Gadling reads the Sunday travel sections

Happy Easter everyone. For anyone looking for some respite after a day of brunching and family, there are some good travel stories out there this weekend.

In the Washington Post, Canadian writer Erik Heinrich takes us to Kazakhstan, or more specifically the steppes of Central Asia’s largest country, on horseback, where he spends time with the rugged cowboys that work this high country.

The Boston Globe as a dispatch from Joe Ray about an unusual surfing spot — unusual, that is, against what we normally think about in terms of surfing: He hits the waves of France’s Atlantic coast, known as the Côte Sauvage.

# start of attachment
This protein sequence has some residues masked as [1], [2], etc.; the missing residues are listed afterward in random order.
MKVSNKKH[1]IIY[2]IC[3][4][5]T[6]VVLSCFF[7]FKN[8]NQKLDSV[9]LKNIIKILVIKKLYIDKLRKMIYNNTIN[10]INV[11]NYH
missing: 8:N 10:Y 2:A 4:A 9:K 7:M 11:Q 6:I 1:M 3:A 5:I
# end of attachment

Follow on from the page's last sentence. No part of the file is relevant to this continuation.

Tony Perrottet travels to southern Utah in the New York Times, where he hikes into Grand Staircase-Escalante National Monument.

Over at the LA Times, there’s a good story from Amanda Jones, who takes the slow boat down the Peruvian Amazon.

Since it’s April, why not a story about Paris? The Chicago Tribune’s Josh Noel gets into the distinctions between the City of Light’s Left Bank and Right Bank.

When a lot of people think of the Spanish island of Majorca, they think nonstop partying and lots of British and German tourists. It is that, of course, but there is a quieter side to the island as well, as Julie Myerson describes in the Financial Times.

Finally, the Wall Street Journal Europe‘s weekend edition has an interesting story from Stan Sesser about the specialty streets of Hanoi.